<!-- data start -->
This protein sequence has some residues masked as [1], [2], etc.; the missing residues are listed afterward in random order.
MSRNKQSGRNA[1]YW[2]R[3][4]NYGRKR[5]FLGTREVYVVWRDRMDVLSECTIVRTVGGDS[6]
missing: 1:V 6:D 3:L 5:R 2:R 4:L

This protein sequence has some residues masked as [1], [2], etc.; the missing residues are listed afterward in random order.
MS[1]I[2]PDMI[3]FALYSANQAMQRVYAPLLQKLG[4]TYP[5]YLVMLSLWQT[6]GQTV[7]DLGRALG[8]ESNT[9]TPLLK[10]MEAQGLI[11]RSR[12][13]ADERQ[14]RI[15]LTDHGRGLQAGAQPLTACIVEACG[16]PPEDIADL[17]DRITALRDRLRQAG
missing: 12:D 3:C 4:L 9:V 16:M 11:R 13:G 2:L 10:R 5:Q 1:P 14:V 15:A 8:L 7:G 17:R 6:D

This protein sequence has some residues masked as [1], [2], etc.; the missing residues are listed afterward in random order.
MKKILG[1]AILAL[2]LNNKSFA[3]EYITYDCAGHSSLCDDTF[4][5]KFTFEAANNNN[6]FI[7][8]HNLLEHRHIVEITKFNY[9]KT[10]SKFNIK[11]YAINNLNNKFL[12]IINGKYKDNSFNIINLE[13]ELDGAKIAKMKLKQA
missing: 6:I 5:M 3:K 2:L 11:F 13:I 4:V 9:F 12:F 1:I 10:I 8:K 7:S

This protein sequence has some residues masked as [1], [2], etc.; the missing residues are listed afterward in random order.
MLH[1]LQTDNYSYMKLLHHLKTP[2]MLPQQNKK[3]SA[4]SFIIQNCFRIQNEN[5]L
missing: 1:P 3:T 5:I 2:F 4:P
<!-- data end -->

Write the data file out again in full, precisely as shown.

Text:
This protein sequence has some residues masked as [1], [2], etc.; the missing residues are listed afterward in random order.
MSRNKQSGRNA[1]YW[2]R[3][4]NYGRKR[5]FLGTREVYVVWRDRMDVLSECTIVRTVGGDS[6]
missing: 1:V 6:D 3:L 5:R 2:R 4:L

This protein sequence has some residues masked as [1], [2], etc.; the missing residues are listed afterward in random order.
MS[1]I[2]PDMI[3]FALYSANQAMQRVYAPLLQKLG[4]TYP[5]YLVMLSLWQT[6]GQTV[7]DLGRALG[8]ESNT[9]TPLLK[10]MEAQGLI[11]RSR[12][13]ADERQ[14]RI[15]LTDHGRGLQAGAQPLTACIVEACG[16]PPEDIADL[17]DRITALRDRLRQAG
missing: 12:D 3:C 4:L 9:V 16:M 11:R 13:G 2:L 10:R 5:Q 1:P 14:V 15:A 8:L 7:G 17:R 6:D

This protein sequence has some residues masked as [1], [2], etc.; the missing residues are listed afterward in random order.
MKKILG[1]AILAL[2]LNNKSFA[3]EYITYDCAGHSSLCDDTF[4][5]KFTFEAANNNN[6]FI[7][8]HNLLEHRHIVEITKFNY[9]KT[10]SKFNIK[11]YAINNLNNKFL[12]IINGKYKDNSFNIINLE[13]ELDGAKIAKMKLKQA
missing: 6:I 5:M 3:K 2:L 11:F 13:I 4:V 9:F 12:F 1:I 10:I 8:K 7:S

This protein sequence has some residues masked as [1], [2], etc.; the missing residues are listed afterward in random order.
MLH[1]LQTDNYSYMKLLHHLKTP[2]MLPQQNKK[3]SA[4]SFIIQNCFRIQNEN[5]L
missing: 1:P 3:T 5:I 2:F 4:P